I also want to prevent the batteries from overheating. When driving I don’t anticipate a lot of issues here. The main concern is around charging, especially DC fast charging. The BMS will provide a max charging current limit to the charger. This will vary depending on battery temperature and possibly also SoC. I’ll need to find this temperature vs charge curve by trial and error.
Hardware design #
The hardware design is open source. You can find the the KiCad files here.
The BMS uses the Pi Pico as its microcrontroller.
It has three CAN bus ports connected to the SPI bus of the Pico. One CAN port is for communicating with the car. The other two CAN ports are for communicating with the batteries.
The latest version of the hardware has six digital inputs and six low side switches.
Digital inputs #
IGNITION_ENABLE - this allows the BMS to detect when the ignition has been turned on and drive mode is being requested.
CHARGE_ENABLE - this is a signal from the charge controller. It allows the BMS to detect when charging has been requested.
The other four inputs are held back for future use.
Low side switches #
BATTERY_HEATER - This allows the BMS to turn on the battery heaters. It will switch on a relay which will power the heaters.
DRIVE_INHIBIT - This signal allows the BMS to tell the rest of the car that driving is not allowed. The inverter has simple digital
REVERSE signals. If
FORWARD is high, then the motor will spin forwards when the accelerator is pressed. If
REVERSE is high, the motor will spin backwards when the accelerator is pressed. If the inputs are in any other state, nothing will happen. I’m going to pass the
REVERSE signals through the normally closed side of a relay. The
DRIVE_INHIBIT signal will be wired to switch this relay. When
DRIVE_INHIBIT is high, the relay will be switched ‘on’ which will disconnect both of the
There are a few different situations where the signal will be used.
The BMS will monitor the cell voltages. If any cell gets to the minimum voltage (2.8021V according to BMW) the battery is empty. We don’t want to extract any more energy or we could damage it. When in drive mode the
DRIVE_INHIBIT signal will be used to force the car to stop (or not start) to ensure we stop extracting energy from the battery. We’ll do this rather than opening the contactors because of the risks describe above.
DRIVE_INHIBIT signal will also be used to halt the car when the battery is at risk of overheating when in drive mode. Again, this is preferential to opening the contactors.
DRIVE_INHIBIT signal is used to prevent accidental drive away when the car is charging.
CHARGE_INHIBIT - This signal allows the BMS to tell the charge controllers that the car is not ready to charge. This could be because the battery is too cold and we’re waiting for it to warm. It can also be used when the battery is full and we don’t want allow the charge process to begin at all.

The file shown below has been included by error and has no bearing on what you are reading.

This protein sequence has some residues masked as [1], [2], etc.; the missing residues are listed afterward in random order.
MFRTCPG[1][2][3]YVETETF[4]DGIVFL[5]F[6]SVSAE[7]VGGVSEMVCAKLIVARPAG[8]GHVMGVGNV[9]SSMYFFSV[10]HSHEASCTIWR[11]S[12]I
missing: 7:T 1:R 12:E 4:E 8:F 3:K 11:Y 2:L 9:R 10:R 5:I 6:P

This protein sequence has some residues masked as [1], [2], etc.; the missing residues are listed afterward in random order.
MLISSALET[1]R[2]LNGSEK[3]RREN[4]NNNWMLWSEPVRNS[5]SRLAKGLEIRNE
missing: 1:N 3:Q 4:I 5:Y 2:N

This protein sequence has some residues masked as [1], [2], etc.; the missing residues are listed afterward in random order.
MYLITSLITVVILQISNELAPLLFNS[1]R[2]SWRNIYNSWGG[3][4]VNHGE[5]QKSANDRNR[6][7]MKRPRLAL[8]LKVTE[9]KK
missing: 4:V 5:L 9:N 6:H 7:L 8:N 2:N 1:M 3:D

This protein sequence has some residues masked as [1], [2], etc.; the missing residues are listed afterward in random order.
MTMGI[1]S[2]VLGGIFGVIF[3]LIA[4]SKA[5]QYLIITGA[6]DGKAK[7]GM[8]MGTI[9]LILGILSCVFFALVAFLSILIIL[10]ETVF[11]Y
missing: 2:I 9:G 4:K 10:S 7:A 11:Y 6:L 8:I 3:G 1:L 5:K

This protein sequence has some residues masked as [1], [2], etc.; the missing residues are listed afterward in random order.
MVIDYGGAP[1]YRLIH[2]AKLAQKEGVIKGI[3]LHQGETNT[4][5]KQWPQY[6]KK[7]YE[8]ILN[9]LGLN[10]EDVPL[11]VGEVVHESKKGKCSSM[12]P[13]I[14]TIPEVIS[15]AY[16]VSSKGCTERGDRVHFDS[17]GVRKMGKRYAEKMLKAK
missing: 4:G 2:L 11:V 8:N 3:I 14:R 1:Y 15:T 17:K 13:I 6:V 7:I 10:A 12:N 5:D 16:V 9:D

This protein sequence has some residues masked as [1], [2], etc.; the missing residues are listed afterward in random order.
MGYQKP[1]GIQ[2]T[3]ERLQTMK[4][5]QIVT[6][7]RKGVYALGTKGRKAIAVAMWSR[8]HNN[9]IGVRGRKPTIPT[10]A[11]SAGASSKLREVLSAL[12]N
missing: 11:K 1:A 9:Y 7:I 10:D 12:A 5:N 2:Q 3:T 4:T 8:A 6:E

BATTERY_INHIBIT_REAR - these signals are used to inhibit future attempts to close the contactors for that particular pack. These work in a similar way to
DRIVE_INHIBIT. The signal for the battery box contactors go through the normally closed side of a relay. By default, the contactors can be closed. But the BMS can turn this relay ‘on’ and inhibit the contactor from closing. The primary use for this will be when the battery packs are out of sync with each other.
The software is open source. You can find the current version of the BMS code on Github here.
The code implements a simple state machine. There are 5 possible states - standby, drive, charging, batteryEmpty, and fault. Each state is a function. The current state is a pointer to the function corresponding to that state. Each time some event happens, we just pass the event to whatever the current state function is and it works out what to do with it. This approach makes it quite simple to reason about the logic. I’m in state X and I get event Y - what happens?
To do #
- Confirm that the hardware design of the power supply works
- So far I’ve only tested one module at a time. Perform a full test will all modules from both packs connected at the same time.
- The BMS does yet send out status messages on the CAN bus. Look to see if there are common patterns used here and try and follow them. Look at SimpBMS, Orion and so on and see if there is any common message IDs or message formats.
- Implement cell balancing
- Fetch Ah/kWh data from shunt to calculate SoC estimate
- Test charge limits functionality - this will come much later when the car is on the road
- Provide range estimate. I may not implement this in the BMS. I will have a ‘dashboard’ vcu which will aggregate data from the various components in the car. This functionality might be implemented there.
- Possibly look at implementing state of health functionality